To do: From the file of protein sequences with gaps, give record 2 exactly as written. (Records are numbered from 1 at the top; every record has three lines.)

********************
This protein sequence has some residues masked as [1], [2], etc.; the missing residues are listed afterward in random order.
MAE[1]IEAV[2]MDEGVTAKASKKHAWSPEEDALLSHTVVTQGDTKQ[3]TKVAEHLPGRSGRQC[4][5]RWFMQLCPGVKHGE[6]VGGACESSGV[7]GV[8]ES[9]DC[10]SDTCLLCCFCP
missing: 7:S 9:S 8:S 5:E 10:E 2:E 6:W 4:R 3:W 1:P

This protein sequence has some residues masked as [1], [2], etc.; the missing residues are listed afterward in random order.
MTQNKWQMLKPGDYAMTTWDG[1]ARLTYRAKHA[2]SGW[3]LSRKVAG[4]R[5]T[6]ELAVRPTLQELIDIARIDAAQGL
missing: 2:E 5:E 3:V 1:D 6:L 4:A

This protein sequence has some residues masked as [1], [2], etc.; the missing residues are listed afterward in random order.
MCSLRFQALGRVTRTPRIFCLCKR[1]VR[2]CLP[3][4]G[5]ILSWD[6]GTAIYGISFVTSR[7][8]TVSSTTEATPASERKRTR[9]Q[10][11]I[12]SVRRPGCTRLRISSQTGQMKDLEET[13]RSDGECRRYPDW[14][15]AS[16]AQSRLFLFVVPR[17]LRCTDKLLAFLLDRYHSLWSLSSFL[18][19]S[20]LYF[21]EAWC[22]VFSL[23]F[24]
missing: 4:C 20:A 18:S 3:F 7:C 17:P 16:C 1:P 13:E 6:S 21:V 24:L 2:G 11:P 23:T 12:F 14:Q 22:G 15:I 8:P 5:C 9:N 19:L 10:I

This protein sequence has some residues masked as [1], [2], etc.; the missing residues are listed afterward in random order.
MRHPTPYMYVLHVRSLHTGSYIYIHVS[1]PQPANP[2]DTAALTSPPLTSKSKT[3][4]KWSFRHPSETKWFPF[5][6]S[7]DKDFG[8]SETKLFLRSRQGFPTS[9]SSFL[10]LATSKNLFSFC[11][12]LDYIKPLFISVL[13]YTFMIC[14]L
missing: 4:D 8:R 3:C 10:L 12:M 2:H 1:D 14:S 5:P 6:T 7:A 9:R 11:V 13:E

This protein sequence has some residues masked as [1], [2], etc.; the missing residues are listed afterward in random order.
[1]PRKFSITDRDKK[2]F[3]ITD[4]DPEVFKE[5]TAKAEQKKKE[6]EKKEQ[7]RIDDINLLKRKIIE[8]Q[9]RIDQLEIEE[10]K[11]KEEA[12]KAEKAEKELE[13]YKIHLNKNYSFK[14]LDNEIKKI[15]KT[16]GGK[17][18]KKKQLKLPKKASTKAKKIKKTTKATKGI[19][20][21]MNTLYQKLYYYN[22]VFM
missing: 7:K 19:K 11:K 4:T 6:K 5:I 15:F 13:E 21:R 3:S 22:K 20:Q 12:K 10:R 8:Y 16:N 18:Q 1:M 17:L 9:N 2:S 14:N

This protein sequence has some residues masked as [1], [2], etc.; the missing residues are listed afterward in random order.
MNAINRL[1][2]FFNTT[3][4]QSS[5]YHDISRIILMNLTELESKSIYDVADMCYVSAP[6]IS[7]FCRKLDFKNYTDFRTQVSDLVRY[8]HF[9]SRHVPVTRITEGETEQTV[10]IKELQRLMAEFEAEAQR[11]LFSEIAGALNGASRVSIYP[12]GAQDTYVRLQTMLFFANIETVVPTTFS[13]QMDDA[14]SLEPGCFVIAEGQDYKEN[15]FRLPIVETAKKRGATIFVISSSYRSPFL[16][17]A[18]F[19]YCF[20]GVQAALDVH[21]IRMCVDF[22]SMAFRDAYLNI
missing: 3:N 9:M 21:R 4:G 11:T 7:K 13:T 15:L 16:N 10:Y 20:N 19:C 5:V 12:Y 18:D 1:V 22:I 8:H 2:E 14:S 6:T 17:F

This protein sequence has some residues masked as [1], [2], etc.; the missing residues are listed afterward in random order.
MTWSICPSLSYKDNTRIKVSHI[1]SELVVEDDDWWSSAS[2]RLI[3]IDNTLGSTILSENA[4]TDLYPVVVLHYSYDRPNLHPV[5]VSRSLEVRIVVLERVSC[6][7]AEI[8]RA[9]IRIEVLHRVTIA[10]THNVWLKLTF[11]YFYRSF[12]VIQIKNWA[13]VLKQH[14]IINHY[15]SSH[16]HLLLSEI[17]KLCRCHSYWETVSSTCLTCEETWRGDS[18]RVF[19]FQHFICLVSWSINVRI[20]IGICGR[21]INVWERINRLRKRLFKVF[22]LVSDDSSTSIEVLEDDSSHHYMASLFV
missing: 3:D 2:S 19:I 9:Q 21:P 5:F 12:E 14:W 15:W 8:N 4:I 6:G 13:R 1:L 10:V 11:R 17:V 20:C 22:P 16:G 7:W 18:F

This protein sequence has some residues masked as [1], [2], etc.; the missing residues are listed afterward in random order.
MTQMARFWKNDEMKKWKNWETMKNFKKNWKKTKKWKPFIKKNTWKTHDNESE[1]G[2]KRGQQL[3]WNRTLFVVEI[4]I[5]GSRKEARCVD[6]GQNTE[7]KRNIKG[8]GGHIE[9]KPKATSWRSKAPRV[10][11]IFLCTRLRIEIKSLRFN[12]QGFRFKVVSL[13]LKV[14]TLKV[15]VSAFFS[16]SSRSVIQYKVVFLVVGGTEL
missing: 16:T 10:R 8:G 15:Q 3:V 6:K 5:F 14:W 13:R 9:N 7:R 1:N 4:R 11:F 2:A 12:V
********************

This protein sequence has some residues masked as [1], [2], etc.; the missing residues are listed afterward in random order.
MTQNKWQMLKPGDYAMTTWDG[1]ARLTYRAKHA[2]SGW[3]LSRKVAG[4]R[5]T[6]ELAVRPTLQELIDIARIDAAQGL
missing: 2:E 5:E 3:V 1:D 6:L 4:A